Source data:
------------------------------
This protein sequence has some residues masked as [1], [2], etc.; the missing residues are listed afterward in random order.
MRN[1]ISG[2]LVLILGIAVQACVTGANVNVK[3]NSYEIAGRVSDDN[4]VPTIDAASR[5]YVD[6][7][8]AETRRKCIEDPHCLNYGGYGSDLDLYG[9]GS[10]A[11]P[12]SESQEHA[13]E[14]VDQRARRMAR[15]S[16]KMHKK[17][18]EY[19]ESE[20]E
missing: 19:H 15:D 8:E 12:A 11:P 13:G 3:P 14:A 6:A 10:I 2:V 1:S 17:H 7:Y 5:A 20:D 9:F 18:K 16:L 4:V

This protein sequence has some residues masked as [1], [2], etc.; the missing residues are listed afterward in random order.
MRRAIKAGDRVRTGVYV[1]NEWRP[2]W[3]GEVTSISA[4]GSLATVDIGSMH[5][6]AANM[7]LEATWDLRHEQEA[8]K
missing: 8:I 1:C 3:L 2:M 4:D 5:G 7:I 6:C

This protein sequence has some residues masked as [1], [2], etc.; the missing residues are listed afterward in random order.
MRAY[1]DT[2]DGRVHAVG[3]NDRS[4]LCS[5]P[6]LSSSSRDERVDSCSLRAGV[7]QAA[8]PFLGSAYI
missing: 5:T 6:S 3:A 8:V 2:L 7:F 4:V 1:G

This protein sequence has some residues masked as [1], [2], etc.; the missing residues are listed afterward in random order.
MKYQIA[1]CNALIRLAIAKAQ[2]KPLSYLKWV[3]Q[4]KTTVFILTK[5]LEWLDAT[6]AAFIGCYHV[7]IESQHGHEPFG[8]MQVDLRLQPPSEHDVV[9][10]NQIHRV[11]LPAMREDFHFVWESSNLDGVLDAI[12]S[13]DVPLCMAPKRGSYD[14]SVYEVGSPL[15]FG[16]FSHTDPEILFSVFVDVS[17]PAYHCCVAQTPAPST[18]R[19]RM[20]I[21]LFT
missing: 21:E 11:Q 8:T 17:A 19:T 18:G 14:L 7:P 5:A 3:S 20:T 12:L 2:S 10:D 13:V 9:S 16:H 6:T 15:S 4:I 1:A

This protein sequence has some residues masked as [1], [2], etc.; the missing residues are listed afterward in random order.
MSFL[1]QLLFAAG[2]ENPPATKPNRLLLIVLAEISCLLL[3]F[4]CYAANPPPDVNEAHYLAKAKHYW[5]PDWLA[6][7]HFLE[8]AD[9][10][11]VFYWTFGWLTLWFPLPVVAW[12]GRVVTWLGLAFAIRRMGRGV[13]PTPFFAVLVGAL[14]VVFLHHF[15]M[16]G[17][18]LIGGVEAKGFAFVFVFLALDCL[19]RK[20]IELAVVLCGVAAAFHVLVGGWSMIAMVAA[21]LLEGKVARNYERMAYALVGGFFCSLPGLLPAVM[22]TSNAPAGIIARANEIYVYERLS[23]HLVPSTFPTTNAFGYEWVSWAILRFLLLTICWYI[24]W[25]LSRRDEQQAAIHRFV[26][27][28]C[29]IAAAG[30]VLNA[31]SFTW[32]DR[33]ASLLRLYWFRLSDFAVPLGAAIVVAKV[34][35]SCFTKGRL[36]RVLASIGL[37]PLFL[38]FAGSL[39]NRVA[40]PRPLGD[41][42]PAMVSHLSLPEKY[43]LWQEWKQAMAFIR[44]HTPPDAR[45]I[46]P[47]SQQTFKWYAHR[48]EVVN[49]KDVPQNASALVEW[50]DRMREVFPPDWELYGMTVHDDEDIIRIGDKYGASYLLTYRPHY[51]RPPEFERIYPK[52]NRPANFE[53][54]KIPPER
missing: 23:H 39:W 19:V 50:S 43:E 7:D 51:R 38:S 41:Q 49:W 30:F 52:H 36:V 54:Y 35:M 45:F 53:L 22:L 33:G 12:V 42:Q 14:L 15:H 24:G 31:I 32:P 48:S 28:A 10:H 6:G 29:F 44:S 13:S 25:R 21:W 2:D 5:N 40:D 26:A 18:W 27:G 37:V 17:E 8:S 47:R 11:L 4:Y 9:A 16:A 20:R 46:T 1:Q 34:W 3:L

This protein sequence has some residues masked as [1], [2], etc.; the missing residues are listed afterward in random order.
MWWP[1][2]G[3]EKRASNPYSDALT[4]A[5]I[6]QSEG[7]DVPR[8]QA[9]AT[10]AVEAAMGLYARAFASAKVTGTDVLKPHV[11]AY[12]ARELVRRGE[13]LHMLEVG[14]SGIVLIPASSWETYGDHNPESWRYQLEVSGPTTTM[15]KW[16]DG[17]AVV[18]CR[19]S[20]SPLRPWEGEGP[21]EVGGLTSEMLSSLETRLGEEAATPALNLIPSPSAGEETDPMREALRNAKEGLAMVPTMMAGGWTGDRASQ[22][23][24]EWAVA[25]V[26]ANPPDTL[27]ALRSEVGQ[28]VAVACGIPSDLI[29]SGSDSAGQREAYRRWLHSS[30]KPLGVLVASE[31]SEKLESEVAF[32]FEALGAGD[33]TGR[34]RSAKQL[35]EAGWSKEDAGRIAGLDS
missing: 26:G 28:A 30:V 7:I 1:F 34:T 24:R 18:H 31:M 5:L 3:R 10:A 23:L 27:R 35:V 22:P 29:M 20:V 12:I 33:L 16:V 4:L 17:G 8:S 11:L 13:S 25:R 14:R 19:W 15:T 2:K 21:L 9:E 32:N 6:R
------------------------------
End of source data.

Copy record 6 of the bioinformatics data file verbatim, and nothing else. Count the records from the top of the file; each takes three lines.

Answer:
This protein sequence has some residues masked as [1], [2], etc.; the missing residues are listed afterward in random order.
MWWP[1][2]G[3]EKRASNPYSDALT[4]A[5]I[6]QSEG[7]DVPR[8]QA[9]AT[10]AVEAAMGLYARAFASAKVTGTDVLKPHV[11]AY[12]ARELVRRGE[13]LHMLEVG[14]SGIVLIPASSWETYGDHNPESWRYQLEVSGPTTTM[15]KW[16]DG[17]AVV[18]CR[19]S[20]SPLRPWEGEGP[21]EVGGLTSEMLSSLETRLGEEAATPALNLIPSPSAGEETDPMREALRNAKEGLAMVPTMMAGGWTGDRASQ[22][23][24]EWAVA[25]V[26]ANPPDTL[27]ALRSEVGQ[28]VAVACGIPSDLI[29]SGSDSAGQREAYRRWLHSS[30]KPLGVLVASE[31]SEKLESEVAF[32]FEALGAGD[33]TGR[34]RSAKQL[35]EAGWSKEDAGRIAGLDS
missing: 26:G 28:A 30:V 7:I 1:F 34:T 24:R 18:H 31:M 5:L 3:R 10:A 23:L 27:R 35:V 22:P 29:M 20:V 12:I 33:L 16:V 4:L 17:G 8:S 11:L 13:S 25:R 14:R 19:W 15:T 2:K 21:L 9:E 32:N 6:R